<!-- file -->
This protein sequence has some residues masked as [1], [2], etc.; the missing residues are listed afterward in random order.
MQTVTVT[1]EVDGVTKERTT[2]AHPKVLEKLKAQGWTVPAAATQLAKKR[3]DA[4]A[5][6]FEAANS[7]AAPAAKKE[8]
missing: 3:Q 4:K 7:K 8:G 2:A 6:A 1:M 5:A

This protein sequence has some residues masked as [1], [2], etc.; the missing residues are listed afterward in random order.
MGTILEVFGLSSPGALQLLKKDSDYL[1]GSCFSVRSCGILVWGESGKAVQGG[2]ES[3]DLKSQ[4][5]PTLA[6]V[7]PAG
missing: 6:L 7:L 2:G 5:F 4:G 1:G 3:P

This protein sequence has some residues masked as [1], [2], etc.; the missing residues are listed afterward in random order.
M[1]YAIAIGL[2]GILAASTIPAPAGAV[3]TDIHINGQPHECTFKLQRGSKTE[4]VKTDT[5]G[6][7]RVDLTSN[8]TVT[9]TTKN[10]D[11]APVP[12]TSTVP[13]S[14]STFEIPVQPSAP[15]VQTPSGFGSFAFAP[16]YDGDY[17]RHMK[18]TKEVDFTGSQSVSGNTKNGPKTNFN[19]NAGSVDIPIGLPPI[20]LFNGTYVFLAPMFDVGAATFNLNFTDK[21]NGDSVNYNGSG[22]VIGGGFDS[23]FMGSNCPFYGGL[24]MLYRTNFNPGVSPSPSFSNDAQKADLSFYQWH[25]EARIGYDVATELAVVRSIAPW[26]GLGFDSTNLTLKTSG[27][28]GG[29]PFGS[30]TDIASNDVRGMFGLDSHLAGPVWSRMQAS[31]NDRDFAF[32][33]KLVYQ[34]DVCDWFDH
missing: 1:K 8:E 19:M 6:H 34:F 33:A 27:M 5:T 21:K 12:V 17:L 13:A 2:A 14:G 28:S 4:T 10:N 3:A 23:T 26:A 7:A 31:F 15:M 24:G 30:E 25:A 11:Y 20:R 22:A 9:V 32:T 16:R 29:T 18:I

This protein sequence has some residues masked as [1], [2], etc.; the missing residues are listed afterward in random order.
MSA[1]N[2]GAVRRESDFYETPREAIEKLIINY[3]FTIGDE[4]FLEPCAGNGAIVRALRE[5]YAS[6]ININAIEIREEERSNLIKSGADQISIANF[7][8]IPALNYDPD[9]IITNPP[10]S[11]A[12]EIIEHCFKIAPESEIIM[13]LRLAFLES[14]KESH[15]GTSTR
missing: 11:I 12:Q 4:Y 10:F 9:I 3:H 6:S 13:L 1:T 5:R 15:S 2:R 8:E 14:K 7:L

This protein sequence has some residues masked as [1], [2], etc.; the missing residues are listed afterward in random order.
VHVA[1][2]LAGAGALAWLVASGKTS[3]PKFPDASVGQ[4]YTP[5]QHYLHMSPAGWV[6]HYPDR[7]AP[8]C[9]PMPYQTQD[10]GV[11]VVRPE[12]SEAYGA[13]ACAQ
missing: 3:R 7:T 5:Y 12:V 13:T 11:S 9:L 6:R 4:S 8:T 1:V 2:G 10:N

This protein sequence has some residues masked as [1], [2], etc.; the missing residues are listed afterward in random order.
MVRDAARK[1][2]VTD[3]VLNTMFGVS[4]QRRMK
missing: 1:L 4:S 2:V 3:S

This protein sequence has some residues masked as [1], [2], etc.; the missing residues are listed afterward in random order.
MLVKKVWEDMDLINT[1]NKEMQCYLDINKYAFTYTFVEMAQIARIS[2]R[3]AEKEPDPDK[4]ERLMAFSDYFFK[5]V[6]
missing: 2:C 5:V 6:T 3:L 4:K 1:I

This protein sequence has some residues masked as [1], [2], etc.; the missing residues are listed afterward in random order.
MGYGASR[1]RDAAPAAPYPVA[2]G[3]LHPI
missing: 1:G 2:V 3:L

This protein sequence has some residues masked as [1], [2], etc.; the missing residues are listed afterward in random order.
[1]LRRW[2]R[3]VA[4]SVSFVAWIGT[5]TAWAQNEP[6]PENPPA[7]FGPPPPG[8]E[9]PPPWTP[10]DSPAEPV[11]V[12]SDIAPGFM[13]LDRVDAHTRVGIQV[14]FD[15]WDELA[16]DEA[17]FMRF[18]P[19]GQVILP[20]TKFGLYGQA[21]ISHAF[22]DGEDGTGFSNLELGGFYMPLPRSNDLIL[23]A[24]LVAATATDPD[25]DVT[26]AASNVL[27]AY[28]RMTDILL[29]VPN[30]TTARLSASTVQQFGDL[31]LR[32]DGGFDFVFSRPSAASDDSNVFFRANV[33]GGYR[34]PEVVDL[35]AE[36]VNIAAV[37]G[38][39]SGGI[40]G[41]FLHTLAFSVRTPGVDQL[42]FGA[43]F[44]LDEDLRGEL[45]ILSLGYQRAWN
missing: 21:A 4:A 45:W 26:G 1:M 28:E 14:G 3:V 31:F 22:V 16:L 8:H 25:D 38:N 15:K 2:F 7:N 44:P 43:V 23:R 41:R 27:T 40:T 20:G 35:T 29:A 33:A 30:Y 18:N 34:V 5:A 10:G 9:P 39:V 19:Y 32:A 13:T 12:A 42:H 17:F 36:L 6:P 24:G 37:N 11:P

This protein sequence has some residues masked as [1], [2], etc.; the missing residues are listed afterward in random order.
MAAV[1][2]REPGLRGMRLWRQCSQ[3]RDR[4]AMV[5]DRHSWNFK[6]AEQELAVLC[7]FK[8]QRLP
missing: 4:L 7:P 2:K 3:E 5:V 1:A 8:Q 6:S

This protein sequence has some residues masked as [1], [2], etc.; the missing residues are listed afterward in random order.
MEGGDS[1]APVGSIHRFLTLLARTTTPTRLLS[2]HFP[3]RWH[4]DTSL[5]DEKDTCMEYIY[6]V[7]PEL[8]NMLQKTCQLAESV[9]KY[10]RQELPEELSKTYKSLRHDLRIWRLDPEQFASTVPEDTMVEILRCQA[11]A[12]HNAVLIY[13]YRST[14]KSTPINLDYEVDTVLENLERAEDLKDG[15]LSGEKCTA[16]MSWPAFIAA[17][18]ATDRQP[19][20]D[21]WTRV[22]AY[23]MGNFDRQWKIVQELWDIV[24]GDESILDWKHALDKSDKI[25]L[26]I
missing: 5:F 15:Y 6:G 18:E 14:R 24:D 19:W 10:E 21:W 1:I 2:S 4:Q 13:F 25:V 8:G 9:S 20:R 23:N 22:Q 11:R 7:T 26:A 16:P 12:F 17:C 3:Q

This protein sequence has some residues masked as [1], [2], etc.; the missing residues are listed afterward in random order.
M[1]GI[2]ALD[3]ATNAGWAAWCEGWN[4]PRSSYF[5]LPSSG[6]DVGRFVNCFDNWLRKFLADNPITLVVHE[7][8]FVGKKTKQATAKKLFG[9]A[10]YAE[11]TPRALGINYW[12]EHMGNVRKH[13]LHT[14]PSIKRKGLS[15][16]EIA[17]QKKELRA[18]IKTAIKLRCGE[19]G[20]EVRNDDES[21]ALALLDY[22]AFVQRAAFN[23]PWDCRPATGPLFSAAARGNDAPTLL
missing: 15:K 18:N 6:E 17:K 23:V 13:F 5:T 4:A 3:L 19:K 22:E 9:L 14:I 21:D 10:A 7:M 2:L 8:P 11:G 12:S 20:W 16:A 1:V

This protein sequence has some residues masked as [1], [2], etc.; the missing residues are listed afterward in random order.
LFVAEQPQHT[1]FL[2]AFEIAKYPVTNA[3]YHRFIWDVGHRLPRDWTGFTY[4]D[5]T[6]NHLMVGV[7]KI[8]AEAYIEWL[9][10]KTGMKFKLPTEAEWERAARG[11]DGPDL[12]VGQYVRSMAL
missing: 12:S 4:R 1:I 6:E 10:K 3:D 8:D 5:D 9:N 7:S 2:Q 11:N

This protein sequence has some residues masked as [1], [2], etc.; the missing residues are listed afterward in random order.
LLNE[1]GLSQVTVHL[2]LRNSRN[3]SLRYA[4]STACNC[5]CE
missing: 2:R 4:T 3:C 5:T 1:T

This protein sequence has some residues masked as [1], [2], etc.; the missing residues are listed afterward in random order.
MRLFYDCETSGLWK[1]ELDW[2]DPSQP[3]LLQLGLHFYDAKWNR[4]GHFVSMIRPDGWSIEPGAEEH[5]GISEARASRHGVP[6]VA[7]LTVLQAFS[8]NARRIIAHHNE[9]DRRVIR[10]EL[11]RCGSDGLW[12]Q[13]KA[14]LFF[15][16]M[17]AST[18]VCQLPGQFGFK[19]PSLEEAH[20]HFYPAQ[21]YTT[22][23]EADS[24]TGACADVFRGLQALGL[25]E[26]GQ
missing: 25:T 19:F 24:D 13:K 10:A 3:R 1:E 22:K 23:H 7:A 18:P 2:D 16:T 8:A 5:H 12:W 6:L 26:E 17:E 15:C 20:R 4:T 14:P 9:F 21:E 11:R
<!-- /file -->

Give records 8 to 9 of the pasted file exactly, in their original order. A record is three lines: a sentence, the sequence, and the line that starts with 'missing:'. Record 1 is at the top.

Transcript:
This protein sequence has some residues masked as [1], [2], etc.; the missing residues are listed afterward in random order.
MGYGASR[1]RDAAPAAPYPVA[2]G[3]LHPI
missing: 1:G 2:V 3:L

This protein sequence has some residues masked as [1], [2], etc.; the missing residues are listed afterward in random order.
[1]LRRW[2]R[3]VA[4]SVSFVAWIGT[5]TAWAQNEP[6]PENPPA[7]FGPPPPG[8]E[9]PPPWTP[10]DSPAEPV[11]V[12]SDIAPGFM[13]LDRVDAHTRVGIQV[14]FD[15]WDELA[16]DEA[17]FMRF[18]P[19]GQVILP[20]TKFGLYGQA[21]ISHAF[22]DGEDGTGFSNLELGGFYMPLPRSNDLIL[23]A[24]LVAATATDPD[25]DVT[26]AASNVL[27]AY[28]RMTDILL[29]VPN[30]TTARLSASTVQQFGDL[31]LR[32]DGGFDFVFSRPSAASDDSNVFFRANV[33]GGYR[34]PEVVDL[35]AE[36]VNIAAV[37]G[38][39]SGGI[40]G[41]FLHTLAFSVRTPGVDQL[42]FGA[43]F[44]LDEDLRGEL[45]ILSLGYQRAWN
missing: 21:A 4:A 45:W 26:G 1:M 28:E 14:G 3:V 31:F 22:V 16:L 8:H 25:D 38:N 15:K 2:F 7:N 44:P 43:V 23:R 41:R 27:T 40:T 20:G 35:T 29:A 33:A 30:Y 18:N 34:V 5:A 10:G 9:P 39:V 19:Y 32:A 13:T 12:A 42:H 17:F 36:L 6:P 24:G 37:N 11:P